I realized that I never post anything useful in my blog. This post will try to break that. I thought I'll share one of my working methods with you. And may be you benefit from it.
Now this method is one of my working methods and not the only method I follow. But I thought of sharing this because I thought it may be a little unique, and its just so much fun.
Whenever I work from photographs I don't directly work from it. There is an intermediate stage where I make a sketch using the photo which usually involves moving things here and there, eliminating stuff, adding elements, playing with tonal values etc. The idea is to come up with a composition from the photo which can be painted. Mostly I do this step with pencil. But sometimes a clear idea does not get formed even after trying out a lot of things. Or may be sometimes I want to get a lot more clarity on the idea. Then I do this.
I do a few fun sketches in watercolor itself. This is how I do it.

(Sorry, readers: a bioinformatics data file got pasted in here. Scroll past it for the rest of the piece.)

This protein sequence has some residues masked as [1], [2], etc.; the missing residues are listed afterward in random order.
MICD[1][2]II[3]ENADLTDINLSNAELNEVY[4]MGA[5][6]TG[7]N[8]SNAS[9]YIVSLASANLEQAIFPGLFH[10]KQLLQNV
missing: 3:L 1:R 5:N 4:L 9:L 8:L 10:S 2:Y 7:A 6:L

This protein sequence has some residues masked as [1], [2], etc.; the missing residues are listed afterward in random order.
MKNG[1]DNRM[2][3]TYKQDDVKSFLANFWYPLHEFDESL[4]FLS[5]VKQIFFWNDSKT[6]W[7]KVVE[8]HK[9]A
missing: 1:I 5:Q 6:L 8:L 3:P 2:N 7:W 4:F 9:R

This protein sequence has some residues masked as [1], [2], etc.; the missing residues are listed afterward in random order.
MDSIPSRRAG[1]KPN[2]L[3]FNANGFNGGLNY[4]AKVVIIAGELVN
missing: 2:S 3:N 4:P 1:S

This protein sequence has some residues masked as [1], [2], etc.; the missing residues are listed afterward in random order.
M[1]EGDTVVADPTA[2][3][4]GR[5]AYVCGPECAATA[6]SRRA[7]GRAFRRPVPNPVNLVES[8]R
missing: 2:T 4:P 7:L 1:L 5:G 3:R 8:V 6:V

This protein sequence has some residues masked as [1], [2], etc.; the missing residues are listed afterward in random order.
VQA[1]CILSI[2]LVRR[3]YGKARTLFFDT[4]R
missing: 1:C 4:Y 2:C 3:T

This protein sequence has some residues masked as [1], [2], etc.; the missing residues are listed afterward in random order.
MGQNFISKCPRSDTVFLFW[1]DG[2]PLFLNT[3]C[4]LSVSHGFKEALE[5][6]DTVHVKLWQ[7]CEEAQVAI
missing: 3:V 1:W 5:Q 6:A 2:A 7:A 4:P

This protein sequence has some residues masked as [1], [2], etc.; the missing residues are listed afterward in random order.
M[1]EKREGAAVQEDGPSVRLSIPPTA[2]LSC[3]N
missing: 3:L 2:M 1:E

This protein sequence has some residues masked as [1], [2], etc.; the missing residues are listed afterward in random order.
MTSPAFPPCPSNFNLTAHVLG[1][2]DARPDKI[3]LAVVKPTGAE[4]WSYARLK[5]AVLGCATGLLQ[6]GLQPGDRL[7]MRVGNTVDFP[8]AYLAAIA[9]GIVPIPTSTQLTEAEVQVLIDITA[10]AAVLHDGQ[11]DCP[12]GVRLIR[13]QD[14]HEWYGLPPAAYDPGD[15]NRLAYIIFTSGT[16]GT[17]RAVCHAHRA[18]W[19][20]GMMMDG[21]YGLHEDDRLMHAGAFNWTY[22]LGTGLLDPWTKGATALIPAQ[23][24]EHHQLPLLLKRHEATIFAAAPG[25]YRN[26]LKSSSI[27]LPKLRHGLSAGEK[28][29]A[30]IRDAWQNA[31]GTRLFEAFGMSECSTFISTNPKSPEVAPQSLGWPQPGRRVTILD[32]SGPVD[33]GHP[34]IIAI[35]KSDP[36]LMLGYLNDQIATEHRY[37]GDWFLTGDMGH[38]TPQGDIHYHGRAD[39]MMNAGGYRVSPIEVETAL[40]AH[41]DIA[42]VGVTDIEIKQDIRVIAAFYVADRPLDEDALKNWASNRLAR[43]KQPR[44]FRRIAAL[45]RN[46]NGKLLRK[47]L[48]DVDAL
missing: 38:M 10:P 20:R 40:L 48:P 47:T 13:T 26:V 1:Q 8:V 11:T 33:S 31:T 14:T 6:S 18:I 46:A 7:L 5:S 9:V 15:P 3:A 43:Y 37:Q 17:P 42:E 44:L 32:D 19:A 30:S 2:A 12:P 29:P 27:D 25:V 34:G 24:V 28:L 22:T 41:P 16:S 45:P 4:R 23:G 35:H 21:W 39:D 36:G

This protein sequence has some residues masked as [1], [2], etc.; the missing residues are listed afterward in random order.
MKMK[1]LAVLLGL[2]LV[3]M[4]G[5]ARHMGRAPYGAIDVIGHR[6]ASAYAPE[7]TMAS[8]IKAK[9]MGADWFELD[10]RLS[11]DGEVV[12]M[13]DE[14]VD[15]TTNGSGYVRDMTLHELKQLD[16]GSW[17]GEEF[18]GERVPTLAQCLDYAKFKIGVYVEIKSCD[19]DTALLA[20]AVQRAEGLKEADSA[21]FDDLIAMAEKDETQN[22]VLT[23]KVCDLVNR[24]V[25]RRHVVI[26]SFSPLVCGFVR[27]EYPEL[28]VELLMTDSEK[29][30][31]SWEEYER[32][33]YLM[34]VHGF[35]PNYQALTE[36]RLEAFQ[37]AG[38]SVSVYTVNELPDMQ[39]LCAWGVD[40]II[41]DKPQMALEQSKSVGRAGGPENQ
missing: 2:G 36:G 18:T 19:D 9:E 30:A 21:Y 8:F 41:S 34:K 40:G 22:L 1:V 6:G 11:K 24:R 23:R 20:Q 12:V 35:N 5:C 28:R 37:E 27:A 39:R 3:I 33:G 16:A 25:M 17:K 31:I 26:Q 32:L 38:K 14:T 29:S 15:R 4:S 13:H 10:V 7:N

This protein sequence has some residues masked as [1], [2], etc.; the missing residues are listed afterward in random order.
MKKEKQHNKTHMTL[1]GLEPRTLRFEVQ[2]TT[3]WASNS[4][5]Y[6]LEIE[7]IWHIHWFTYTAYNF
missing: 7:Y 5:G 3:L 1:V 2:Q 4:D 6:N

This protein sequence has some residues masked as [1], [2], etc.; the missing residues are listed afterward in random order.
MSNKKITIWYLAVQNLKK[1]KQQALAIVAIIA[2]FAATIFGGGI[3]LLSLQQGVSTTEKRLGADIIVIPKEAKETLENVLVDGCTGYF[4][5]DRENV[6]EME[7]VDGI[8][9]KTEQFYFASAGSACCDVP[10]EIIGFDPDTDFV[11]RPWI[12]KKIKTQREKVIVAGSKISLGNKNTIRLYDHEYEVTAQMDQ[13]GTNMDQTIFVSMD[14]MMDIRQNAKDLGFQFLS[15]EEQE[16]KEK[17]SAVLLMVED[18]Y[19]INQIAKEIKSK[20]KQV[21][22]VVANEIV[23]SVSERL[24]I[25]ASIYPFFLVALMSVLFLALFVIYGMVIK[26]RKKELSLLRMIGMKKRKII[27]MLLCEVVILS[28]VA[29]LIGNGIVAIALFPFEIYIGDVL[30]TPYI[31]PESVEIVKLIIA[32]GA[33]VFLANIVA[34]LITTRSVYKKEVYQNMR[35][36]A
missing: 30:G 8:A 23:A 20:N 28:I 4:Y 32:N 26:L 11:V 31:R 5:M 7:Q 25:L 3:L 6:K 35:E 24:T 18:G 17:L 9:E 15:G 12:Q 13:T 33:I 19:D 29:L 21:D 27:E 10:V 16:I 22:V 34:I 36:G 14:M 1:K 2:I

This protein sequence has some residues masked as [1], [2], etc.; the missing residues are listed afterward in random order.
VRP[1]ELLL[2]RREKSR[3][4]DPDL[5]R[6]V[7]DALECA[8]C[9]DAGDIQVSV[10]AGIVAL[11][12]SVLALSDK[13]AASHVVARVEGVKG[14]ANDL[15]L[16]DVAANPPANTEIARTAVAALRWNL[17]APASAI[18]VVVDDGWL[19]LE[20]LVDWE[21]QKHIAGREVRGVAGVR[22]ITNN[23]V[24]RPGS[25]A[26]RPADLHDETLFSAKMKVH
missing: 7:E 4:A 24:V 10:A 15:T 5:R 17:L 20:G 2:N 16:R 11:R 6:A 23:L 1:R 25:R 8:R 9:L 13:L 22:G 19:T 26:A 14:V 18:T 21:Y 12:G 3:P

1. I tape my paper (usually half imperial) to divide it into four parts. Sometimes the parts are equal and sometimes they are not. Really depends on my mood.I picked this paper division thing from Robert Wade.
2. Then I do my drawings.
3. Next I generally put down a note on top of each part mentioning the time of the day/mood that I am aiming to achieve in each part. Not always though.
4. Then using only 3 primaries (generally) I start coloring them simultaneously. This way I don't have to wait for layers to dry in a painting.
5. I try out whatever ideas I have in my mind. This is important because I get a general idea about what will work for that painting. And more importantly what will not work.
6. Remove the tape in the end and again make note of what has and what has not worked.
This way I get a reference for my painting which has a lot of information and lot of clarity of thought while having loads of fun. Sometimes one of these sketches turn out just perfect. A finished painting in its own right.
Stage 1: Drawings are done. Note about the time/mood has been made.
Stage 2: A snapshot of simultaneous paintings. Just trying out everything I have in my head
Stage 3: All sketches done. Now its time to reflect and find out what worked and more importantly what did not.
Another older study
Let me know if you enjoyed this post. If you learnt anything from this it will be great. Let me know.